|Figure 2: Sequenced treatment alternatives to relieve depression flow diagram|
Click here to view
The mean ONSD measurement of the patients and voluntary healthy group was 6.01 ± 0.76 and 3.41 ± 0.56 mm in the right eye, 6.11 ± 0.75 and 3.39 ± 0.54 mm in the left eye, and 6.06 ± 0.75 and 4.02 ± 1.07 mm in both sides, respectively. Other related information is summarized in [Table 1]. The ONSD in the right and left sides had high and significant correlation in the patients (r = 0.929, P < 0.000) and voluntary healthy (r = 0.630, P < 0.000) group [Figure 3]a and [Figure 3]b; however, the correlation of mean ONSD in the patients and voluntary healthy group was insignifican (r = −0.108, P = 456) [Figure 3]c. Univariate analysis showed that GCS was significantly associated with the mean ONSD (r = −347, P = 006) [Figure 4]a, the right side (r = −0.382, P = 0.002), and the left side (r = −0.299, P = 0.018) among the patients [Figure 4]b and [Figure 4]c.
|Table 1: Investigating the characteristics of patients present in two groups|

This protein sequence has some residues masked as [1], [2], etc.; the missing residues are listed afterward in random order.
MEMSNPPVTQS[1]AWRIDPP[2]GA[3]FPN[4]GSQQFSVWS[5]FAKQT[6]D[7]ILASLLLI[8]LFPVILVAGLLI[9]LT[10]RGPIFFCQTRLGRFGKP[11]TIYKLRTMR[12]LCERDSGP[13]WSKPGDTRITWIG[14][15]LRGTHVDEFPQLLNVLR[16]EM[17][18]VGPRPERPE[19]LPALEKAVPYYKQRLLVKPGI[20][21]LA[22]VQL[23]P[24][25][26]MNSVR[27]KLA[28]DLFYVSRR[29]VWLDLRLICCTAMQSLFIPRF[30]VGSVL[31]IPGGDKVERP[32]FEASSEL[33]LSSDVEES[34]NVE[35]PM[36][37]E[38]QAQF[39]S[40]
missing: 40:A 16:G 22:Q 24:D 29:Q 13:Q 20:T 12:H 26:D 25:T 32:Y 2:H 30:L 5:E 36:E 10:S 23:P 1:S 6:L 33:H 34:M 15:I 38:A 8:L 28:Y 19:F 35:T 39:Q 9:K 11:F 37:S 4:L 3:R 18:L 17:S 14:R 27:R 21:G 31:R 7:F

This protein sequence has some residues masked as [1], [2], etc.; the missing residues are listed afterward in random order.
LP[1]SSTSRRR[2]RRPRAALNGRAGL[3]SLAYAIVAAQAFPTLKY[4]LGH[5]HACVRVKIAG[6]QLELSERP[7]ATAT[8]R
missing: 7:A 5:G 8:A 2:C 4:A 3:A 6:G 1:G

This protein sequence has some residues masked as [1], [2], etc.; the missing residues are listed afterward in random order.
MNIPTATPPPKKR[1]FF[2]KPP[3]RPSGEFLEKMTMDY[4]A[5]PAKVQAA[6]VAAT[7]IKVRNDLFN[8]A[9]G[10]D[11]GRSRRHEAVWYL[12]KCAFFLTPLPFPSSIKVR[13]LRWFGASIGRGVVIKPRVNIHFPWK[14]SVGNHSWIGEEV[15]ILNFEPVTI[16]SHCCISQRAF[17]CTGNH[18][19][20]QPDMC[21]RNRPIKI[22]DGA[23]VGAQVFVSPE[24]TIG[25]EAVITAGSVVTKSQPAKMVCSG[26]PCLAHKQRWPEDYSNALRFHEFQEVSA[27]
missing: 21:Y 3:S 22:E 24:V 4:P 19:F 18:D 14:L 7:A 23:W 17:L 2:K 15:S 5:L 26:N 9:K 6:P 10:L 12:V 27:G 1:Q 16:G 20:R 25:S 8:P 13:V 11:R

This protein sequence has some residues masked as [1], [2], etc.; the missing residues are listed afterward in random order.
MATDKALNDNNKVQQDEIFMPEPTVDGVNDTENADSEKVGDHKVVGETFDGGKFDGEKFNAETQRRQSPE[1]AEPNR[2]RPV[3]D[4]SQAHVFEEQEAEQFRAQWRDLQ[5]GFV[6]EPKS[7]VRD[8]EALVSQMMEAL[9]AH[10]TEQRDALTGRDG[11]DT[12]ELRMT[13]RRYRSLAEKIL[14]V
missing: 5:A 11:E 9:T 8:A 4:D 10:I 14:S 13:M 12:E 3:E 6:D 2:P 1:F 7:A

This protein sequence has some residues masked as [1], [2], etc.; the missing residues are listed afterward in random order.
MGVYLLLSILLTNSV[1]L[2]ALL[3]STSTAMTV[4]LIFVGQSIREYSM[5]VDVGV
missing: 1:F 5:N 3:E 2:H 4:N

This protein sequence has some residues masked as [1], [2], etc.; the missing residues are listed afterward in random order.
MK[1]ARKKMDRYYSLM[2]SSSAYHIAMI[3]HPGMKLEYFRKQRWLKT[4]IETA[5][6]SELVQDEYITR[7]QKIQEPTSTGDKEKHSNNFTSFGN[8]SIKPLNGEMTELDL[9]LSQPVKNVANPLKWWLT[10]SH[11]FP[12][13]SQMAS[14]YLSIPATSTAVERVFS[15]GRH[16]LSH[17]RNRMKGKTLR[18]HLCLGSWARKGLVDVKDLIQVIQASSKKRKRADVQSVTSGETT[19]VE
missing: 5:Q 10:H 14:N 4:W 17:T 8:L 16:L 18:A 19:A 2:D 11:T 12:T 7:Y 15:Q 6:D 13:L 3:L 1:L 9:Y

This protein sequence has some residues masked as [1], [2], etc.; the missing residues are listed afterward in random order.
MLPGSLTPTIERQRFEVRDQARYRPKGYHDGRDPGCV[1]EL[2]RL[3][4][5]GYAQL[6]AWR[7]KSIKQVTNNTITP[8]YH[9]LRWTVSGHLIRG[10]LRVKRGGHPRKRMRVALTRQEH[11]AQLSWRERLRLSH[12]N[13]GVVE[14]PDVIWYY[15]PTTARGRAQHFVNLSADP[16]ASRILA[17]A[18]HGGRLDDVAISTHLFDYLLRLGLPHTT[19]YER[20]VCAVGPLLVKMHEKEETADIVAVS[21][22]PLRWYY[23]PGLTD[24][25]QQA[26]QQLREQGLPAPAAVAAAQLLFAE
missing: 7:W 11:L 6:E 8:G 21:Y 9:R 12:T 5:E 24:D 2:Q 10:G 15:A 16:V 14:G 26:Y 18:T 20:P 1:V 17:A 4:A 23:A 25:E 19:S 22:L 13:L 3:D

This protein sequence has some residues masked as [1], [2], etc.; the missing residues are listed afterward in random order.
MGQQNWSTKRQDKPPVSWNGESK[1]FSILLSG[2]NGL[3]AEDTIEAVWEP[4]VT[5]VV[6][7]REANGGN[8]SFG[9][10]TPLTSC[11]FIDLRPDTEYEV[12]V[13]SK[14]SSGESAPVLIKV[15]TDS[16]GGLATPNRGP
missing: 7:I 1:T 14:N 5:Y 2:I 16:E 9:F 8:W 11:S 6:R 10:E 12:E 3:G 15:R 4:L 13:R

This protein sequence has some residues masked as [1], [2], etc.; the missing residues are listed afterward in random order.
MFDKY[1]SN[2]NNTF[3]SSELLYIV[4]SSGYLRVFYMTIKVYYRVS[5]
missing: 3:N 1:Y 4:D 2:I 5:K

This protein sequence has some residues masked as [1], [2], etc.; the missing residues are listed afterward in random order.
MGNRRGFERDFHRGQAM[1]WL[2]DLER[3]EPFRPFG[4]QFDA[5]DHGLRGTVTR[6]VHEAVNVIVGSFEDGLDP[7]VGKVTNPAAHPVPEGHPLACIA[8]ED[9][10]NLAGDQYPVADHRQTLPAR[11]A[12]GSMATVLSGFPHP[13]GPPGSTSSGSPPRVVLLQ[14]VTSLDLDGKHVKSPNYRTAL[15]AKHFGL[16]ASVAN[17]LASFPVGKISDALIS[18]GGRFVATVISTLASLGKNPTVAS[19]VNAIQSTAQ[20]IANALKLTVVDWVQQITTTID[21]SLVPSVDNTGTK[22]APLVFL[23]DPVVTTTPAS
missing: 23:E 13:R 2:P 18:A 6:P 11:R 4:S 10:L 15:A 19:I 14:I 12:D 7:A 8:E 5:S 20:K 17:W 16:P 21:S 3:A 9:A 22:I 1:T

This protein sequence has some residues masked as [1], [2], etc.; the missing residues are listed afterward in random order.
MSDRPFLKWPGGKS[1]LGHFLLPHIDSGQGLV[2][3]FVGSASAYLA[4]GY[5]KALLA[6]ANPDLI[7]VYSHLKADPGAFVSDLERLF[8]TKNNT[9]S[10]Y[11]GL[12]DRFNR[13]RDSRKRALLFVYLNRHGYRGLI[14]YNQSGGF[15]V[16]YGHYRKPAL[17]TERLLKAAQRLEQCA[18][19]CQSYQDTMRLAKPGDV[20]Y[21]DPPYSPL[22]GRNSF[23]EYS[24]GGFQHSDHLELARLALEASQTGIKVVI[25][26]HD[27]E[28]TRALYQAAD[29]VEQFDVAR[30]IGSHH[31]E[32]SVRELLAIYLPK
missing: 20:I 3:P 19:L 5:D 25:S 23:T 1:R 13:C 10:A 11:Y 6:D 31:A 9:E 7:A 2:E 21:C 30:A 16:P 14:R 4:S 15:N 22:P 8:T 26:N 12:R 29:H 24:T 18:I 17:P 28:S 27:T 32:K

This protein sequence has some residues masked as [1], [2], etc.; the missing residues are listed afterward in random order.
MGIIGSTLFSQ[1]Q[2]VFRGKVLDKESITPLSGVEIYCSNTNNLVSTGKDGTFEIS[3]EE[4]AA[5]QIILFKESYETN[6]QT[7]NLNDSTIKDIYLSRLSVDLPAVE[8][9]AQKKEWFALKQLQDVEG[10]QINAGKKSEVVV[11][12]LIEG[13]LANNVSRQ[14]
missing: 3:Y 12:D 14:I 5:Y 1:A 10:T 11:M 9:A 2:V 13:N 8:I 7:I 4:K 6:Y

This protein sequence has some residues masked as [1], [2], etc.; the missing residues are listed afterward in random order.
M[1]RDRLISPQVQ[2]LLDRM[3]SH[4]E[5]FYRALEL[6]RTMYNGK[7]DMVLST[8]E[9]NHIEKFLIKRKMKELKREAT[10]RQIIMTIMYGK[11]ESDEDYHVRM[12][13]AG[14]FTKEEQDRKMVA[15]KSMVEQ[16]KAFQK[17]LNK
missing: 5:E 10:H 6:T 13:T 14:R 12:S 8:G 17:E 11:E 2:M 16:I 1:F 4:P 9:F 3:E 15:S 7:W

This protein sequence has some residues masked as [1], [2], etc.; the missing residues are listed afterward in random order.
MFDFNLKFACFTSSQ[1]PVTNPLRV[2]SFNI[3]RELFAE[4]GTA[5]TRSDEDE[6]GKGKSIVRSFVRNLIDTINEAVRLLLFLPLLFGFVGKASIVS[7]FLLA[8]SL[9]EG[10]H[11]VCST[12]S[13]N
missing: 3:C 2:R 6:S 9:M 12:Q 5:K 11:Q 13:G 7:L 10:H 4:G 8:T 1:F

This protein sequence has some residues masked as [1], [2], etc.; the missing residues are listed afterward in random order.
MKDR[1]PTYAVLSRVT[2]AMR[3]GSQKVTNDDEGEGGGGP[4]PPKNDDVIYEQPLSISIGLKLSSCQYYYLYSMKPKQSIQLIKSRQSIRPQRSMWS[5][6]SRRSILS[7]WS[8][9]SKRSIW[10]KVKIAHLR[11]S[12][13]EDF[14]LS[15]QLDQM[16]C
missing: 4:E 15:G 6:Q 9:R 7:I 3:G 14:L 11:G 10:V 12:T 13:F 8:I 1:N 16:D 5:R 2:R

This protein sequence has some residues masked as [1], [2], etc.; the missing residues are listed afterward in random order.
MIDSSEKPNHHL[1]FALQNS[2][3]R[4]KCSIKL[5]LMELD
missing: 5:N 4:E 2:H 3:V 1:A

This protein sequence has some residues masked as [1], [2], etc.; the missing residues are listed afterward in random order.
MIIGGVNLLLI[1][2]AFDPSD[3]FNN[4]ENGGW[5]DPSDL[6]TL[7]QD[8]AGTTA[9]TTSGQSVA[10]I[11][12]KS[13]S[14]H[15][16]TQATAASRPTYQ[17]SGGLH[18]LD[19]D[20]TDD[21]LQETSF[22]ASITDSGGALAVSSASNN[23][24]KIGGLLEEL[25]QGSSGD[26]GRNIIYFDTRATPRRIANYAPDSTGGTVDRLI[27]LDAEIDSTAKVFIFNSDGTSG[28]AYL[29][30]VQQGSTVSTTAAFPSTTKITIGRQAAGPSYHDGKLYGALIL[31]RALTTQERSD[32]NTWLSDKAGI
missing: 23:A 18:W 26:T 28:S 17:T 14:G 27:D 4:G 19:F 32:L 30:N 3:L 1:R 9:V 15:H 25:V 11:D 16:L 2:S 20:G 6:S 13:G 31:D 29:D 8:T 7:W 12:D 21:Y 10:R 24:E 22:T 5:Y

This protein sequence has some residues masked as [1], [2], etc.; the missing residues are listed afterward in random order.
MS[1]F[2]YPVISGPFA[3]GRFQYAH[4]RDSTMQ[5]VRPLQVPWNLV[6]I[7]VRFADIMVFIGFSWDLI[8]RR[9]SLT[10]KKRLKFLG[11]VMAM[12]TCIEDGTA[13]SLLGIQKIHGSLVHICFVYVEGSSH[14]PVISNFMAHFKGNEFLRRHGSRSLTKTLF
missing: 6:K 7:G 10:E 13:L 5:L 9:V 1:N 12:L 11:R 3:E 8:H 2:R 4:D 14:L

Click here to view
|Figure 3: The scatter plot of the optic nerve sheath diameter in the right and left sides in the patients and voluntary healthy groups (a and b). Correlation of mean optic nerve sheath diameter in the patients and voluntary healthy (c)|
Click here to view
|Figure 4: Correlation of Glasgow Coma Scale and mean optic nerve sheath diameter in patients (a). Correlation of Glasgow Coma Scale and mean optic nerve sheath diameter in the right and left sides (b and c)|
Click here to view
Fifty-six (90.3%) patients exhibited clinical signs of increased ICP based on CT scan findings. The mean ONSD of one of the patients was 6.24 ± 0.56 mm, and the ONSD in another patient (11.3%) which showed no clinical sign of increased ICP was 4.61 ± 0.09 mm [Figure 5]. The critical values of the risk mean ONSD were 5.3 mm, the sensitivity was 96.4%, and the specificity was 71.4% [Figure 6].
|Figure 5: (a) Computed tomography scan showing the increased intracranial pressure (b) ultrasound showing increased diameter of optic nerve sheath in traumatic patient (optic nerve sheath diameter = 5.4 cm) (c) computed tomography scan in healthy control (d) ultrasound in healthy control (optic nerve sheath diameter = 3.4 cm)|
Click here to view
|Figure 6: Receiver operating characteristic curve for the mean optic nerve sheath diameter. The area under the curve of 0.839 means that 83.9% of the time, a randomly selected individual who with increased intracranial pressure has a wider mean optic nerve sheath diameter than that of patients who with normal increased intracranial pressure|